Cost-effectiveness of optimized adherence to prevention guidelines in European patients with coronary heart disease: Results from the EUROASPIRE IV survey

Delphine De Smedt, Lieven Annemans, Guy De Backer, Kornelia Kotseva, Lars Rydèn, David Wood, Philippe Amouyel, Jan Bruthans, Renata Cifkova, Johan De Sutter, Marina Dolzhenko, Andrejs Erglis, Nina Gotcheva, Viveca Gyberg, Aleksandras Laucevicius, Dragan Lovic, Rafael Oganov, Andrzej Pajak, Nana Pogosova, Željko ReinerMartin Stagmo, Dirk De Bacquer

Research output: Contribution to journalArticle

6 Citations (Scopus)


BACKGROUND: This study aims to assess the cost-effectiveness of optimized guideline adherence in patients with a history of coronary heart disease.

METHODS: An individual-based decision tree model was developed using the SMART risk score tool which estimates the 10-year risk for recurrent vascular events in patients with manifest cardiovascular disease (CVD). Analyses were based on the EUROASPIRE IV survey. Outcomes were expressed as an incremental cost-effectiveness ratio (ICER).

RESULTS: Data from 4663 patients from 13 European countries were included in the analyses. The mean estimated 10-year risk for a recurrent vascular event decreased from 20.13% to 18.61% after optimized guideline adherence. Overall, an ICER of 52,968€/QALY was calculated. The ICER lowered to 29,093€/QALY when only considering high-risk patients (≥20%) with decreasing ICERs in higher risk patients. Also, a dose-response relationship was seen with lower ICERs in older patients and in those patients with higher risk reductions. A less stringent LDL target (<2.5 mmol/L vs. <1.8 mmol/L) lowered the ICER to 32,591€/QALY and intensifying cholesterol treatment in high-risk patients (≥20%) instead of high-cholesterol patients lowered the ICER to 28,064€/QALY. An alternative method, applying risk reductions to the CVD events instead of applying risk reductions to the risk factors lowered the ICER to 31,509€/QALY.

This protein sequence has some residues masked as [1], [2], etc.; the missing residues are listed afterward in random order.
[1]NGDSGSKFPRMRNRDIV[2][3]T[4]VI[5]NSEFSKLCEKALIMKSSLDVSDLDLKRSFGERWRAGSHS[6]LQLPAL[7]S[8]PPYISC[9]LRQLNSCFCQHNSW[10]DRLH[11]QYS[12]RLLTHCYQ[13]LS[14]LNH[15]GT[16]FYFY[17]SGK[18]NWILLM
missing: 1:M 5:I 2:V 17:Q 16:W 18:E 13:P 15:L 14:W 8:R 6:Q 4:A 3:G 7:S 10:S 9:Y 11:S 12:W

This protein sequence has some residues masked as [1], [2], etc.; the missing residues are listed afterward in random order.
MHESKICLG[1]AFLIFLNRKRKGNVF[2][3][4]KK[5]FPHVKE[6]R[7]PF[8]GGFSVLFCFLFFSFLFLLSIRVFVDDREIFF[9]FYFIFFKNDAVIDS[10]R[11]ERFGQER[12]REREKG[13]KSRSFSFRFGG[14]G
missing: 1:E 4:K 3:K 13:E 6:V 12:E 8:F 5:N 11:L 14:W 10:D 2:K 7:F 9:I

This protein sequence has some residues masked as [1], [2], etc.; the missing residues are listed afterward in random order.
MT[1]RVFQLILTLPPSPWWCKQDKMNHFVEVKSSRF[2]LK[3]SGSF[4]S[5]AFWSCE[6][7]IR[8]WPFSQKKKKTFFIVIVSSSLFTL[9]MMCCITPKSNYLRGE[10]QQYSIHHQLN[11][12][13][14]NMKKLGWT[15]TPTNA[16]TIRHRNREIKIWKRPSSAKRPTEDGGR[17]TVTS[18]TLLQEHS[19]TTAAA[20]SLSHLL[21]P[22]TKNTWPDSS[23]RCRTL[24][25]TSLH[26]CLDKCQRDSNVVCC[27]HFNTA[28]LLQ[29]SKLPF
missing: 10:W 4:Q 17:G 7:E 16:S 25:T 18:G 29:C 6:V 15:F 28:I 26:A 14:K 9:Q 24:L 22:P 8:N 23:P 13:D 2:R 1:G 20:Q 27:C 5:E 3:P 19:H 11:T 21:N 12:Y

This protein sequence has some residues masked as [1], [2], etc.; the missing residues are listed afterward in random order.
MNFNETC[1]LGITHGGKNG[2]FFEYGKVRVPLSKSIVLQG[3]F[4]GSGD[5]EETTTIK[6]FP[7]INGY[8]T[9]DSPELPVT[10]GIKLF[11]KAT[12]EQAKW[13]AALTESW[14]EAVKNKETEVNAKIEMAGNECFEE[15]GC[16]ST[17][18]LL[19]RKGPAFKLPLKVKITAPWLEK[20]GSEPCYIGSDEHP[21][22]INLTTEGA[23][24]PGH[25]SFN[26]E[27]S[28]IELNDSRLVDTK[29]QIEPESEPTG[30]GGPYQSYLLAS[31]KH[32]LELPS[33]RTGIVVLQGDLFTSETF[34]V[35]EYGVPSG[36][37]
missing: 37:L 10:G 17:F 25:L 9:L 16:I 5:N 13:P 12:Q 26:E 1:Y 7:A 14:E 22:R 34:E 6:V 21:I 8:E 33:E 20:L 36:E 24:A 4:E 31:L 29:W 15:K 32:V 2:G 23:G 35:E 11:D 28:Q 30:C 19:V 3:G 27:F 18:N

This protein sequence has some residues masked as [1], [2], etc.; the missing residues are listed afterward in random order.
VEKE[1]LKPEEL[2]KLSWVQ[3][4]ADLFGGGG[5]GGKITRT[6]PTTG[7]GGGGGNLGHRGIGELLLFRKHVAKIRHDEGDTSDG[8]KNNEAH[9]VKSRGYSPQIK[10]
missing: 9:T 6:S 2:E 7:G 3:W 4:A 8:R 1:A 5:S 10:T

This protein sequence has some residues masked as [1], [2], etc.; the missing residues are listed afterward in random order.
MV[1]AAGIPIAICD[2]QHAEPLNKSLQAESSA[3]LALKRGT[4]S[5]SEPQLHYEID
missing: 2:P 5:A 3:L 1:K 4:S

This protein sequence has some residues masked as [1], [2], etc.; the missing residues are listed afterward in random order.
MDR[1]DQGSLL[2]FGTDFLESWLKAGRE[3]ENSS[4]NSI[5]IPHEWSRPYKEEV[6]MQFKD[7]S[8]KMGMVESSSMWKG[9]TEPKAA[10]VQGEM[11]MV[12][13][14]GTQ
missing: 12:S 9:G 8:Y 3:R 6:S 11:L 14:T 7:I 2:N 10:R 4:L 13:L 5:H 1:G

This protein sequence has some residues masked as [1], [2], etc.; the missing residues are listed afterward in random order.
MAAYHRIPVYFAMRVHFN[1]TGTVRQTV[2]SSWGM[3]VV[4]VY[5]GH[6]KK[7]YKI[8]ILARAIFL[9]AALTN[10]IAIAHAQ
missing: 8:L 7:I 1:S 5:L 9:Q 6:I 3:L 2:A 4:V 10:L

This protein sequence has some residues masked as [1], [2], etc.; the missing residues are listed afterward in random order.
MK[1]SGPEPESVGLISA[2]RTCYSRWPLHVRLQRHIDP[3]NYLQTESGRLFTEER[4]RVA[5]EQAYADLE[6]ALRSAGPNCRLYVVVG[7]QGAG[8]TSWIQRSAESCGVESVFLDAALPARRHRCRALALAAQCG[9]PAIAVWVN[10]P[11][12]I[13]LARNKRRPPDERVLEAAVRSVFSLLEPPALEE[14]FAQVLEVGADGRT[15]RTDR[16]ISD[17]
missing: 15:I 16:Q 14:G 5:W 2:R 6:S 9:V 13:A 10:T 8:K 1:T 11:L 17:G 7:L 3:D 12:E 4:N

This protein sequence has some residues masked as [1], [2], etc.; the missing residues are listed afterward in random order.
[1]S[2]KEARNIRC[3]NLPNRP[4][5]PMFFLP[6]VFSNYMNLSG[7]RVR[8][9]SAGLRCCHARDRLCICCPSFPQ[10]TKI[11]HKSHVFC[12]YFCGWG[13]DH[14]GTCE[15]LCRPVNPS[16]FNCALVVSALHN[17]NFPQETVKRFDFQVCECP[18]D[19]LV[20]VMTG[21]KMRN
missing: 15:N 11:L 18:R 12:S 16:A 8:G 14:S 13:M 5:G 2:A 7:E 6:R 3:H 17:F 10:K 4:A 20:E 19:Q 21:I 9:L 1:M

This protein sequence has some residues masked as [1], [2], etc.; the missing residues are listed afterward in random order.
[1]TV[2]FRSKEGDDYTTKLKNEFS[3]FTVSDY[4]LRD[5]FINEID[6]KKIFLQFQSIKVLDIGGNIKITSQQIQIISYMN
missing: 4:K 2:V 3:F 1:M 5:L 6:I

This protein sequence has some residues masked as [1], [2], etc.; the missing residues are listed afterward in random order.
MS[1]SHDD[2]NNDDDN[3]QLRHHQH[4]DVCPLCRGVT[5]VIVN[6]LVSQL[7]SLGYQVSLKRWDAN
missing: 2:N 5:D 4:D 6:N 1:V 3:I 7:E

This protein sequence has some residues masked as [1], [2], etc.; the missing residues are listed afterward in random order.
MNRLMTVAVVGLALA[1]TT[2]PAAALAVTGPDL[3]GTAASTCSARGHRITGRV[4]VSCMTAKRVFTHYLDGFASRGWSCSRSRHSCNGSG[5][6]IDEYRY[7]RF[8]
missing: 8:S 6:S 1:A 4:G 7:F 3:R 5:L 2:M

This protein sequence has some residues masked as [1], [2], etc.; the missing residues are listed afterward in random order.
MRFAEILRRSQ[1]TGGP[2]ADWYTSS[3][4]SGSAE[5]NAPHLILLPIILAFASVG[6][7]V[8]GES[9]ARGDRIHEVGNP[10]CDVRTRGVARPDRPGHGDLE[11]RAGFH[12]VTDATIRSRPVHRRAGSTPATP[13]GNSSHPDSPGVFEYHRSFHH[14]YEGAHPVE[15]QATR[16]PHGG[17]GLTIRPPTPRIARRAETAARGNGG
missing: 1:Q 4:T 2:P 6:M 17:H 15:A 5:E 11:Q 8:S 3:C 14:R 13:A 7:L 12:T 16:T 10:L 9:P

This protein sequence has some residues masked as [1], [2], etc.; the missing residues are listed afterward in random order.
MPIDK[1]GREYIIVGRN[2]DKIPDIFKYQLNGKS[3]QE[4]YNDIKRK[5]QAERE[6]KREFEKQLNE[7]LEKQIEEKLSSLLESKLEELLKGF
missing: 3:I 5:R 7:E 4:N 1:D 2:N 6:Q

CONCLUSION: Depending on the method used better or worse ICERs were found. In addition, optimized guidelines adherence is more cost-effective in higher risk patients, in patients with higher risk reductions and when using a less strict LDL-C target. Current analyses advice to maximize guidelines adherence in particular patient subgroups.

Original languageEnglish
Pages (from-to)20-25
Number of pages6
JournalInternational Journal of Cardiology
Publication statusPublished - 1 Dec 2018

Bibliographical note

Copyright © 2018 Elsevier B.V. All rights reserved.


  • Coronary heart disease
  • Cost-effectiveness
  • Guidelines
  • Secondary prevention

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